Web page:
Amid mounting criticism, the New Orleans Police Department has reversed its year-old policy of publicizing the arrest histories of murder victims, reports the city’s Times-Picayune. The department said it will instead give an overview each month on the criminal records of those killed without naming the victims. Police Superintendent Ronal Serpas, who had been steadfast in his defense of the policy, wrote in a prepared statement that he made the change after “consulting privately with local clergy leaders over the last weeks.”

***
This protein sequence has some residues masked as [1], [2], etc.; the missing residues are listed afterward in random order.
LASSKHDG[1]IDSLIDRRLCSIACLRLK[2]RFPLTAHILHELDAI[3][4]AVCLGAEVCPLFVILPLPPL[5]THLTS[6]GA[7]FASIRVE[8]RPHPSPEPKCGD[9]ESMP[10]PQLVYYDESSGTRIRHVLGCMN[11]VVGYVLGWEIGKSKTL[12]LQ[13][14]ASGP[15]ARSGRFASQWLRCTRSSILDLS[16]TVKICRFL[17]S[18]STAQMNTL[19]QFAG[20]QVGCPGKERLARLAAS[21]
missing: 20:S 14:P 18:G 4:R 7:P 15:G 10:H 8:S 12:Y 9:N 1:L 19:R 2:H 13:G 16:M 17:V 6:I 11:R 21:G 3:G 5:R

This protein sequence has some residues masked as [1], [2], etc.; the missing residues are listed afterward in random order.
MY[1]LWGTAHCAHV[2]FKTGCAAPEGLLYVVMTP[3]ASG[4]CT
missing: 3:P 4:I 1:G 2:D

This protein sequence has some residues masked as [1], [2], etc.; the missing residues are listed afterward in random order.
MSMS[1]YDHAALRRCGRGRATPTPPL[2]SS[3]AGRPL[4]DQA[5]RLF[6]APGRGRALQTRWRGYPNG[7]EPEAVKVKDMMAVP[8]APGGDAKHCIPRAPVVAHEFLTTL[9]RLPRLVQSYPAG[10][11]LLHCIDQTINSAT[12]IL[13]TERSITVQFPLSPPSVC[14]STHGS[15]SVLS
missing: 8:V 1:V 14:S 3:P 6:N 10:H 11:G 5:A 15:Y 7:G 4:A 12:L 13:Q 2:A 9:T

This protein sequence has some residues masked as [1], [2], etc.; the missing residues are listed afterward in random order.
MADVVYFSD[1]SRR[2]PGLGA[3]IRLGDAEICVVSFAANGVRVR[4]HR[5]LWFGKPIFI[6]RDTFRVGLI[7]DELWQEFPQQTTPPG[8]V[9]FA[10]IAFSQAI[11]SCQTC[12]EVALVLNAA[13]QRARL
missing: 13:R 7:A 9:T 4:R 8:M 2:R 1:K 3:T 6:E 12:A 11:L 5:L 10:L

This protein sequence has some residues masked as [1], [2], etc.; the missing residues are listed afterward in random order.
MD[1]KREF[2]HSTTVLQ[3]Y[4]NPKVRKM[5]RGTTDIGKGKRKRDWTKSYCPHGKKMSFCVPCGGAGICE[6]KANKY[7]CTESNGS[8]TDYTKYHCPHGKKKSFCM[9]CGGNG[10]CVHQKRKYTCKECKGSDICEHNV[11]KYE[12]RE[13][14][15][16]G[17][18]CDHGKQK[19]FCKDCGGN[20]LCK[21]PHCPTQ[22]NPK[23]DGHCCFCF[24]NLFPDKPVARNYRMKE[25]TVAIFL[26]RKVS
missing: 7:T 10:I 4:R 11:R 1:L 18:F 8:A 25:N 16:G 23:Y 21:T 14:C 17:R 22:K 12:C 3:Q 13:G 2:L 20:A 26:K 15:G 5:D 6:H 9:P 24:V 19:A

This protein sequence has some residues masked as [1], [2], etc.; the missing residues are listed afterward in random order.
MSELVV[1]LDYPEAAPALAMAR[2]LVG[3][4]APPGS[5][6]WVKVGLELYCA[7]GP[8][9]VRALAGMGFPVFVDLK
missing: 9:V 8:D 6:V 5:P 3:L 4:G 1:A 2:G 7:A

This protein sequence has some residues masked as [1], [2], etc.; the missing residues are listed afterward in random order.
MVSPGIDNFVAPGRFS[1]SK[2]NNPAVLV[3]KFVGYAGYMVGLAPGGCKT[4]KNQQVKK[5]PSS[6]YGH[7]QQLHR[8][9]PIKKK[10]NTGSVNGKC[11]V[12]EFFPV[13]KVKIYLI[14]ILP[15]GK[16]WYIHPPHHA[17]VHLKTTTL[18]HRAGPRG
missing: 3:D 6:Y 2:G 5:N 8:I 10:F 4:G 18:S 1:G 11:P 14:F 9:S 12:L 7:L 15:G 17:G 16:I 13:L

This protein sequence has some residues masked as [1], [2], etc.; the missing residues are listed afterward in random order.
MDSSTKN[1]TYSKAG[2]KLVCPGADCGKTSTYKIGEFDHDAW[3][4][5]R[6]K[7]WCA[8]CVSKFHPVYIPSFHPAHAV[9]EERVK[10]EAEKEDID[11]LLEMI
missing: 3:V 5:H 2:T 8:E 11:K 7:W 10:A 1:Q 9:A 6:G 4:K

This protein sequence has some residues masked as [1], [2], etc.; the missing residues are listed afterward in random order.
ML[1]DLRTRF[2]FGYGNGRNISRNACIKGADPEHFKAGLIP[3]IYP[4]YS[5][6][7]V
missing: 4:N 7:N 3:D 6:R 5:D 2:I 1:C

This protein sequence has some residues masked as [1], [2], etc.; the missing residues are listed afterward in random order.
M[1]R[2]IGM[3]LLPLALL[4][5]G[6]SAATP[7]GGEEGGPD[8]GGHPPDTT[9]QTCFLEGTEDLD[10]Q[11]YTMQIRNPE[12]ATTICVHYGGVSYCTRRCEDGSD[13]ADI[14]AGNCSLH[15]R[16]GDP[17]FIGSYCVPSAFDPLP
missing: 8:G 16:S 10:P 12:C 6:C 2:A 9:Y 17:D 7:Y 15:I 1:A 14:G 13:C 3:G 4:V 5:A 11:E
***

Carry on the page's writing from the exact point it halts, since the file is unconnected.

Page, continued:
“I believe it is necessary to share with the community the obvious and direct link between criminal behavior and the horrible acts of murder in our city,” Serpas wrote. “I have always said, however, that there are very good arguments to share and not share this public information.” The shift comes amid growing criticism from citizens, city leaders and at least one state lawmaker. These critics have called the policy graceless and shortsighted, portraying it as a political move to calm the nerves of crime-weary residents. They also claimed it cast wide blame on victims before the facts were even known and that it compounded the grief of bereaved families when arrests, from as minor as a curfew violation to as major as a murder arrest, were publicized.